Once again another classic I never read in school. They were having a sale on classics so I just had to get some! I’m excited for this one as well!


As ferociously fresh as it was more than a half century ago, this remarkable allegory of a downtrodden society of overworked, mistreated animals, and their quest to create a paradise of progress, justice, and equality is one of the most scathing satires ever published. As we witness the rise and bloody fall of the revolutionary animals, we begin to recognize the seeds of totalitarianism in the most idealistic organization; and in our most charismatic leaders, the souls of our cruelest oppressors

milk and honey

5. Milk and Honey by Rupi Kaur

I’ve seen this book everywhere on Bookstagram and I figured it would be a really quick and easy read! I’m really excited for this one since I don’t really read a lot of poetry.


milk and honey is a collection of poetry and prose about survival. It is about the experience of violence, abuse, love, loss, and femininity. It is split into four chapters, and each chapter serves a different purpose, deals with a different pain, heals a different heartache. milk and honey takes readers through a journey of the most bitter moments in life and finds sweetness in them because there is sweetness everywhere if you are just willing to look.

the old man and the sea

6. The Old Man And The Sea by Ernest Hemingway

Like I’ve said before, it’s a short book and there was a sale haha. Hopefully I enjoy all these classics without having the added pressure of school.


It is the story of an old Cuban fisherman and his supreme ordeal: a relentless, agonizing battle with a giant marlin far out in the Gulf Stream. Using the simple, powerful language of a fable, Hemingway takes the timeless themes of courage in the face of defeat and personal triumph won from loss and transforms them into a magnificent twentieth-century classic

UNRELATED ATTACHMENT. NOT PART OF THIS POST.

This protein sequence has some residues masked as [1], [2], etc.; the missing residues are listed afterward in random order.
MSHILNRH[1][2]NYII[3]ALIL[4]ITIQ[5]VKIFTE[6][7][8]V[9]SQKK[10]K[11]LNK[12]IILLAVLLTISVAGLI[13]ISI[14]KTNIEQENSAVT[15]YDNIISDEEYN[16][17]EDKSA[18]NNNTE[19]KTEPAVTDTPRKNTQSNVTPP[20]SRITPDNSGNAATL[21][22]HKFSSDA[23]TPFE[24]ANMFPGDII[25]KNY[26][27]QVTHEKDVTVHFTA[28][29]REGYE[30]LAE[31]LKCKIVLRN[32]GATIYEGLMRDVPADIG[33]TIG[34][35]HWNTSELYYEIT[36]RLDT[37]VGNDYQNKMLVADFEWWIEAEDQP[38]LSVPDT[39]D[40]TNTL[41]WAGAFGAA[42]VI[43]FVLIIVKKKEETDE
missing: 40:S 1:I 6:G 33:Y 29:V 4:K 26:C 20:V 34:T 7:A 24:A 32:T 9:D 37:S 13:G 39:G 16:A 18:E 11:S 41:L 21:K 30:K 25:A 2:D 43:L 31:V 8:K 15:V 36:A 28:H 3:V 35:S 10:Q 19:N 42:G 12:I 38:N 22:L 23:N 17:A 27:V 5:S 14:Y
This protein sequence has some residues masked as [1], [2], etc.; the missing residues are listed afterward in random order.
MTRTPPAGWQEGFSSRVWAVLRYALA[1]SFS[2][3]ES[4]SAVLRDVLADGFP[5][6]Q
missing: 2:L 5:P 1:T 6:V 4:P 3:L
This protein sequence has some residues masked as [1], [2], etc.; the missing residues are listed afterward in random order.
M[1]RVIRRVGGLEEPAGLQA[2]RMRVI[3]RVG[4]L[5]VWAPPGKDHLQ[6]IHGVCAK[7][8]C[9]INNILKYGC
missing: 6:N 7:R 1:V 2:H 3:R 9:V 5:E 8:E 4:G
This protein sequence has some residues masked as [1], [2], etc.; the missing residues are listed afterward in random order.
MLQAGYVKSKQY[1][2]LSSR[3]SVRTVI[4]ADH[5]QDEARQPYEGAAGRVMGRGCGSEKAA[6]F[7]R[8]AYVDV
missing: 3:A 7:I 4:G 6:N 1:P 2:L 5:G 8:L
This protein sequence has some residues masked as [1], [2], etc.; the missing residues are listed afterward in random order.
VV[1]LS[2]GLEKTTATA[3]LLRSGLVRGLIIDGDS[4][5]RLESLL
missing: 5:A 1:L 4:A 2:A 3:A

power play

7. Power Play by Eric Walters

I’ve been planning on reading this book for a while but never got around to it. So, I figured now is the perfect time! I’m so excited for this book it just seems sooooo good!


This gripping new novel by bestselling children’s/YA author Eric Walters explores the complex and disturbing relationship between a talented young hockey star and his predatory coach as it descends into sexual abuse. In one of his most moving and provocative stories to date, Walters combines a vivid portrayal of rink culture with a powerful and unflinching
cautionary tale.

I hope y’all enjoyed seeing the books I’m gonna read for this 7 in 7 Readathon! I really encourage everyone to give it a try! Comment below if you’re participating as well! ❤

For more info check out the Twitter page!

If you would like to purchase a copy of any of these books just click on their pictures! 🙂

4 thoughts on “7 in 7 Readathon TBR

  1. Sounds like fun – but challenging! I loved Dr Jekyll and Mr Hyde, and the various movie adaptations are brilliant too. I re-read Animal Farm recently too – I had a couple of issues with it, but I think it’s a book that should be read by everyone, especially with the world as it is at the moment. Enjoy your reading! 🙂

    Liked by 1 person